A few weeks ago, I woke up in San Francisco to drive down to an 8:30am meeting in Matrix's Palo Alto office. It was 7:15, and Uber showed an ETA of just after 8- plenty of buffer for unexpected traffic, or so I thought.
As I slid into the backseat, the driver (rated 4.9*) gave me a worried look when I told him what time my meeting was. "You're in trouble" he said, "the app is wrong." As we made the drive, it became clear he was right. The ETA started slipping as we sat in a parking lot-esque traffic jam outside SFO and before long Uber predicted an arrival time of 8:45. I was looking every bit like a naive Boston VC, unaccustomed to the hellfire of Bay Area traffic and about to be disastrously late to a meeting.
As we neared Palo Alto, the ETA stayed steady at 8:45 and my anxiety level rose. Google Maps showed a suggested route that took us off the highway and onto side-streets well before Palo Alto, circumventing a massive jam on the Bayshore Freeway as it met the Dumbarton Bridge. I mentioned it to the driver, as he wasn't changing lanes to take the exit Google Maps recommended, and he shook his head. "Trust me." I didn't really have a choice but I'll admit I didn't trust him: instead I kept my eyes glued to the screen waiting to see the ETA balloon past 9am once we passed the recommended exit.
It did, briefly, but then my Uber driver's insight bore fruit. Sure enough, there was an empty exit-only lane on the right side of the highway and we blew through the dark red section of traffic on Google Maps at 70mph. I watched with relief as the ETA plummeted down, and I arrived just in time for the meeting. Uber's tipping option had never felt more appropriate.
On the surface, this is a pretty boring traffic story, and I usually try not to be a traffic story guy (I'm a big fan of Chris Rock's skit on married people in which he trashes such tales as the epitome of marital boringness).
Digging deeper, there is a lesson in my nerve-wracking drive about the future of work. No one doubts that Google Maps is more accurate at delivering directions than all but the most experienced humans. But at the same time, my ride was powerful anecdotal evidence that adding a human into the mix can add value. In this case, it added a ton of value: not only did my driver know that I was at risk of being late despite a way-too-optimistic Uber-provided ETA, he also saved the day by disobeying an algorithm he knew was wrong to save me from disaster.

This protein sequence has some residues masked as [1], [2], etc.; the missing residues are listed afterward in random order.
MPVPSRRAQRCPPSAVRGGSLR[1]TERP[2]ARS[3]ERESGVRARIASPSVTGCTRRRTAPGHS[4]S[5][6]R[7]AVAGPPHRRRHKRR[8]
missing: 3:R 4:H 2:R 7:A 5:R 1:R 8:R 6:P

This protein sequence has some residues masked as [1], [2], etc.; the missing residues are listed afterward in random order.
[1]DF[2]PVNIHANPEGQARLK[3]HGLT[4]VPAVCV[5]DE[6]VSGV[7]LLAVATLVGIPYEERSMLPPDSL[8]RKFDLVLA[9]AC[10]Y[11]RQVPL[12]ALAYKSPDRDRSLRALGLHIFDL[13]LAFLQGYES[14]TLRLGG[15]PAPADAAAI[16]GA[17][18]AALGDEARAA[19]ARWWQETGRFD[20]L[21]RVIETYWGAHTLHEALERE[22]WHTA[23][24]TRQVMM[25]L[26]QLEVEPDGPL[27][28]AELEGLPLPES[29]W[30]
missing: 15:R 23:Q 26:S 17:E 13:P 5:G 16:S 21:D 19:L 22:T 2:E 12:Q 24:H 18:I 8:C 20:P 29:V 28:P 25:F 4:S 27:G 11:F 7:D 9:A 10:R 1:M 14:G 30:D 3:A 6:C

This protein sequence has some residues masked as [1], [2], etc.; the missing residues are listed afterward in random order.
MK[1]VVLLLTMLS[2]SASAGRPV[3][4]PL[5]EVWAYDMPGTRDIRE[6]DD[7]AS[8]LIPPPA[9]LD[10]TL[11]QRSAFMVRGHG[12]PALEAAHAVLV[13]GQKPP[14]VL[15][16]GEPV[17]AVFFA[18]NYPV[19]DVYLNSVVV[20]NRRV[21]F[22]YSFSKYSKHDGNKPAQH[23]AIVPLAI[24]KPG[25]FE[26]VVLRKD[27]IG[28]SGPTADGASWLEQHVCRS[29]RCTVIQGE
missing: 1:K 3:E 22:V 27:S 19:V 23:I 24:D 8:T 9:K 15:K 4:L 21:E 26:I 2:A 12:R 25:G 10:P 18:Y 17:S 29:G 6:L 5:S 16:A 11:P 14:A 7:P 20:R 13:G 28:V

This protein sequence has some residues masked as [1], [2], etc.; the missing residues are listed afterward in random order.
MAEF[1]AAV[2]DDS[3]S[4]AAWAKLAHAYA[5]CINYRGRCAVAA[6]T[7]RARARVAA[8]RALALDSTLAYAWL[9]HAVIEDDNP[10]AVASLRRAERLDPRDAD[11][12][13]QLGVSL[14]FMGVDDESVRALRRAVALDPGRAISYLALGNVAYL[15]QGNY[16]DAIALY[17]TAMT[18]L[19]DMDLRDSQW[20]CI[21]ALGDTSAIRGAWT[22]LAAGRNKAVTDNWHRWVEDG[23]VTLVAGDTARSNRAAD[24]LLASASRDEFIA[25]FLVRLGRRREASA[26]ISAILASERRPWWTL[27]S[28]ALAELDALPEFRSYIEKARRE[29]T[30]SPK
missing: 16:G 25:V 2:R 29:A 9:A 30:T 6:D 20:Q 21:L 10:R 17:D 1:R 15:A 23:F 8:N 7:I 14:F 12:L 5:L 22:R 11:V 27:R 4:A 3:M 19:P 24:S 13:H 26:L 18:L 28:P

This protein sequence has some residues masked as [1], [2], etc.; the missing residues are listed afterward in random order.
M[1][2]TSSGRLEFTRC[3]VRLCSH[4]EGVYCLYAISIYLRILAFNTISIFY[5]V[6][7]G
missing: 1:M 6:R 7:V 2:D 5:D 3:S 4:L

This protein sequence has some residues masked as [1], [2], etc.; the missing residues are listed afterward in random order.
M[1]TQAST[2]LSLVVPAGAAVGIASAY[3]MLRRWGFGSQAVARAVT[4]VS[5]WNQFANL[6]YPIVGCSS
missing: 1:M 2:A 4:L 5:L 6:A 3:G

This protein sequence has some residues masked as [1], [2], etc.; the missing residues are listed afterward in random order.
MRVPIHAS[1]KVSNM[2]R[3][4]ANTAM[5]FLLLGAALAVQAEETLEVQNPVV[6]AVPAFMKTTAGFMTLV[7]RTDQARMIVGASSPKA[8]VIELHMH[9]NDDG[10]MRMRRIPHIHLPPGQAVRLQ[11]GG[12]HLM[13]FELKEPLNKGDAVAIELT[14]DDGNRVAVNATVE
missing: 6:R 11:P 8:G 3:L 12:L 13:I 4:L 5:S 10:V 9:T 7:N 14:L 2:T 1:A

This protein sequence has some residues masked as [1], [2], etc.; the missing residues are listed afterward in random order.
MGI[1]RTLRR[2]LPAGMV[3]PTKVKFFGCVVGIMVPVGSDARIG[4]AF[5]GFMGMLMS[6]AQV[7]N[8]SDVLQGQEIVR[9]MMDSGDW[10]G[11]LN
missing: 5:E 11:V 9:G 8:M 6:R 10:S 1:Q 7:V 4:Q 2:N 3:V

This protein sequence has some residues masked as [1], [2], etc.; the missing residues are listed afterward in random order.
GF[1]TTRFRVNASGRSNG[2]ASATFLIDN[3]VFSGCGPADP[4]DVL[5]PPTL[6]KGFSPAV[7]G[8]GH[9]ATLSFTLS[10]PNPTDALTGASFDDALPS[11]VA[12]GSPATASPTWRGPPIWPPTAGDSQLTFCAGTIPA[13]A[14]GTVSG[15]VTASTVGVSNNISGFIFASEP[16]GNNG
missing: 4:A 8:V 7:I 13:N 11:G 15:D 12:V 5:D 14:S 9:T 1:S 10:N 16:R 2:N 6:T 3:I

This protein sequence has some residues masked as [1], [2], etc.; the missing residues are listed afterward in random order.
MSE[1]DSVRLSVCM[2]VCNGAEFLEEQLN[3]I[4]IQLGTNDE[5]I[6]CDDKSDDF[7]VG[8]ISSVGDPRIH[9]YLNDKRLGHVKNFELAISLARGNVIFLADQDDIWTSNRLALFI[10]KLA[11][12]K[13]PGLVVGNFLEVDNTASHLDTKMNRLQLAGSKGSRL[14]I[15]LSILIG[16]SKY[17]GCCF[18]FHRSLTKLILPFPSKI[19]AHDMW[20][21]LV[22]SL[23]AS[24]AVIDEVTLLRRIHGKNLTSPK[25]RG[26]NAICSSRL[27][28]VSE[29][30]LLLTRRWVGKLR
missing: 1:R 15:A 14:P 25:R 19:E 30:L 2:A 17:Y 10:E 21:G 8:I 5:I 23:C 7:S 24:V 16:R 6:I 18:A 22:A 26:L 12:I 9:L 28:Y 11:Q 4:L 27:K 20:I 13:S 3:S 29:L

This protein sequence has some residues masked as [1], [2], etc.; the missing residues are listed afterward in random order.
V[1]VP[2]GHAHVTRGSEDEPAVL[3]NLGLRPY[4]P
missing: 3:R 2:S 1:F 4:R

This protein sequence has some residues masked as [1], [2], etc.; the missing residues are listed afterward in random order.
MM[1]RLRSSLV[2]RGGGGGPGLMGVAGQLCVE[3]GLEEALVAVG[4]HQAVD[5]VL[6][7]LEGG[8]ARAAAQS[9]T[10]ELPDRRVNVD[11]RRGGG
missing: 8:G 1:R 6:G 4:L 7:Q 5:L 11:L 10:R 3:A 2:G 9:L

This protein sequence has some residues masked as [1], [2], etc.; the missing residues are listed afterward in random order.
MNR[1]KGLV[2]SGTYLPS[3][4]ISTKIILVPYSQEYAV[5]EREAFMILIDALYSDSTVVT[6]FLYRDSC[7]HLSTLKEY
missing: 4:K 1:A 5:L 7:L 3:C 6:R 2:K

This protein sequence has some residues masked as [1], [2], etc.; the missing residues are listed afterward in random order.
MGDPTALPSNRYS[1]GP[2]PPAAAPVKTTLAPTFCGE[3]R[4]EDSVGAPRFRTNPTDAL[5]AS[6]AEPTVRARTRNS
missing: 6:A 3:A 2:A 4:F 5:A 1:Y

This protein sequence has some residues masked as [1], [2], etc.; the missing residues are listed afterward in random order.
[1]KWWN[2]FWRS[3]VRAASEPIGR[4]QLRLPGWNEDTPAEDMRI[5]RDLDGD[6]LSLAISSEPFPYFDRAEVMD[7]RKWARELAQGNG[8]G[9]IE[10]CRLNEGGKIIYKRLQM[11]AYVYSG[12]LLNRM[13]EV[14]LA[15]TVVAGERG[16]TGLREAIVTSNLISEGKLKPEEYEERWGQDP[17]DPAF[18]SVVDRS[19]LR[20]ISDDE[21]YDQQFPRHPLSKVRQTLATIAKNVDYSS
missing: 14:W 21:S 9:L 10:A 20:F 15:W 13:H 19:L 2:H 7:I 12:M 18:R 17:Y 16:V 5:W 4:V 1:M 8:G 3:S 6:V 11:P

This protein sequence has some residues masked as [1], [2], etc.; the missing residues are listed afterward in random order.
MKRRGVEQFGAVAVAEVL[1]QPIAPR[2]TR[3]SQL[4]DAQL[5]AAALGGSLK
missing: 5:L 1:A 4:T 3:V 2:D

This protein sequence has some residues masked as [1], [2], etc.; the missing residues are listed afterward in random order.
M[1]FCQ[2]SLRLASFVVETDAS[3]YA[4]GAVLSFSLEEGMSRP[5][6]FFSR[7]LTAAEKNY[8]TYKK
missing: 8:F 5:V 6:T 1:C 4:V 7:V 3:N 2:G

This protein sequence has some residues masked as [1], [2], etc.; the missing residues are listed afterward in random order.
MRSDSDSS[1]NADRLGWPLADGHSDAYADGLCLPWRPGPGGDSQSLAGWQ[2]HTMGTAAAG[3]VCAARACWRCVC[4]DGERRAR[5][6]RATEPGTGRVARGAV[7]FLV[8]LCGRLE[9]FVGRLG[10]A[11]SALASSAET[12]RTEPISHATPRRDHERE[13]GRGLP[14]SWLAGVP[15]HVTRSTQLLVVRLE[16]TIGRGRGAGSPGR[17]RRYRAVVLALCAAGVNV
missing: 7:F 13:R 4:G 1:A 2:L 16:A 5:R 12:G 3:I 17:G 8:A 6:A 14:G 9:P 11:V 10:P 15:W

The insight that this experience underlined for me is that there are three phases of the automation of a given task. Initially, humans go it alone with very little help from machines. Think humans + paper maps. As machines increase in capability, they help more and more until eventually they are superior to what a human can do on its own. I call this phase two automation, where machines are better than humans but still can benefit from human assistance in subtasks. This is the phase navigation applications are in today, arguably a decade or so after they entered phase two. In phase three, humans are simply too outclassed to be of any practical use to machines at accomplishing the task: sweet obsolescence has set in. For some tasks like long division, this has been the case for decades already (not that anyone is complaining!).
Happily for humans, phase two can last for a surprisingly long time. In Tyler Cowen's excellent Average is Over, he notes that despite the top human chess players routinely losing to machines since I was a toddler in the late 1990s, for the past few decades machine + human combos have been the best chess players in the world in a variant known as freestyle chess. We may now be on the cusp of phase three for chess, but it was a pretty good run for humanity- we had some useful skill at the game long after Deep Blue beat Kasparov. Newsweek ran a cover story around that match labeling it "The Brain's Last Stand," but the reality was quite different. The brain's true last stand in chess is happening now-ish, in the much less well publicized but still vibrant world of freestyle chess.
The takeaway here is that there's plenty of room for optimism about the employment prospects of people, even if moving from phase one to phase two brings disruption (and it will). We don't have to be better than machines at any given job to be gainfully employed helping them with it, and the mid-term future of work will see more and more of us making the gradual transition from computer-aided workers to workers aiding computers. Our inevitable total obsolesce is a long way off yet.